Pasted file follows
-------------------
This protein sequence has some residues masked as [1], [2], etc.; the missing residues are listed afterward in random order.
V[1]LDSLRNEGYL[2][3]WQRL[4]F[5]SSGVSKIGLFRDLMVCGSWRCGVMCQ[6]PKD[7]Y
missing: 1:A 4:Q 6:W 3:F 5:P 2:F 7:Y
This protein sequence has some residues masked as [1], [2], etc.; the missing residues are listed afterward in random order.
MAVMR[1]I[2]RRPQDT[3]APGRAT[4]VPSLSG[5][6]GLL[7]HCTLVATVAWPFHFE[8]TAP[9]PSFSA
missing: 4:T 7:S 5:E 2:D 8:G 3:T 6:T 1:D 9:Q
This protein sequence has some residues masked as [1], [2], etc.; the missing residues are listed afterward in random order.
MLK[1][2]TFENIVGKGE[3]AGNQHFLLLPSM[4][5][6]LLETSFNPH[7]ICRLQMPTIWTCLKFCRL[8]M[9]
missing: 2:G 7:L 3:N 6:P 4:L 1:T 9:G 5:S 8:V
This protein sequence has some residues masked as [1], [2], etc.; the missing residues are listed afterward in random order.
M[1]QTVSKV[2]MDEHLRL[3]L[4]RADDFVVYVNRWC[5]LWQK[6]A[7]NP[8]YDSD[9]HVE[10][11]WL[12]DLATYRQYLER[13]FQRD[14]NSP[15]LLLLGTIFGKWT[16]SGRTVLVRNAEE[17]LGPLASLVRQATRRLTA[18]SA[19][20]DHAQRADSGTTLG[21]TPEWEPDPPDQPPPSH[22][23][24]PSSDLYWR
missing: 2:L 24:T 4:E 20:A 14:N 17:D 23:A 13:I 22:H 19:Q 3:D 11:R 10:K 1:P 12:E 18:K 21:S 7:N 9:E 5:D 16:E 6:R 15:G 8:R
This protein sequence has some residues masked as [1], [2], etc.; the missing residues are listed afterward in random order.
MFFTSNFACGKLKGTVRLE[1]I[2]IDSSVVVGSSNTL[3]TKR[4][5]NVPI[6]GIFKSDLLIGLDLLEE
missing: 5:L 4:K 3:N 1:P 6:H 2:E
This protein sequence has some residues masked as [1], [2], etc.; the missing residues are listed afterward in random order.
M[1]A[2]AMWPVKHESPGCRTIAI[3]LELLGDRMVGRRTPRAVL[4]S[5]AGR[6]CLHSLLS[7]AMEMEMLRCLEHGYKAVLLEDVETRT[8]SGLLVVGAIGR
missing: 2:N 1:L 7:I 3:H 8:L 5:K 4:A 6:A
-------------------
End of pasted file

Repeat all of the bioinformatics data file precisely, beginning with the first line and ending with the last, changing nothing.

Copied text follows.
This protein sequence has some residues masked as [1], [2], etc.; the missing residues are listed afterward in random order.
V[1]LDSLRNEGYL[2][3]WQRL[4]F[5]SSGVSKIGLFRDLMVCGSWRCGVMCQ[6]PKD[7]Y
missing: 1:A 4:Q 6:W 3:F 5:P 2:F 7:Y
This protein sequence has some residues masked as [1], [2], etc.; the missing residues are listed afterward in random order.
MAVMR[1]I[2]RRPQDT[3]APGRAT[4]VPSLSG[5][6]GLL[7]HCTLVATVAWPFHFE[8]TAP[9]PSFSA
missing: 4:T 7:S 5:E 2:D 8:G 3:T 6:T 1:D 9:Q
This protein sequence has some residues masked as [1], [2], etc.; the missing residues are listed afterward in random order.
MLK[1][2]TFENIVGKGE[3]AGNQHFLLLPSM[4][5][6]LLETSFNPH[7]ICRLQMPTIWTCLKFCRL[8]M[9]
missing: 2:G 7:L 3:N 6:P 4:L 1:T 9:G 5:S 8:V
This protein sequence has some residues masked as [1], [2], etc.; the missing residues are listed afterward in random order.
M[1]QTVSKV[2]MDEHLRL[3]L[4]RADDFVVYVNRWC[5]LWQK[6]A[7]NP[8]YDSD[9]HVE[10][11]WL[12]DLATYRQYLER[13]FQRD[14]NSP[15]LLLLGTIFGKWT[16]SGRTVLVRNAEE[17]LGPLASLVRQATRRLTA[18]SA[19][20]DHAQRADSGTTLG[21]TPEWEPDPPDQPPPSH[22][23][24]PSSDLYWR
missing: 2:L 24:T 4:E 20:A 14:N 17:D 23:A 13:I 22:H 19:Q 3:D 11:R 10:K 1:P 12:E 18:K 21:S 7:N 9:E 5:D 16:E 6:R 15:G 8:R
This protein sequence has some residues masked as [1], [2], etc.; the missing residues are listed afterward in random order.
MFFTSNFACGKLKGTVRLE[1]I[2]IDSSVVVGSSNTL[3]TKR[4][5]NVPI[6]GIFKSDLLIGLDLLEE
missing: 5:L 4:K 3:N 1:P 6:H 2:E
This protein sequence has some residues masked as [1], [2], etc.; the missing residues are listed afterward in random order.
M[1]A[2]AMWPVKHESPGCRTIAI[3]LELLGDRMVGRRTPRAVL[4]S[5]AGR[6]CLHSLLS[7]AMEMEMLRCLEHGYKAVLLEDVETRT[8]SGLLVVGAIGR
missing: 2:N 1:L 7:I 3:H 8:L 5:K 4:A 6:A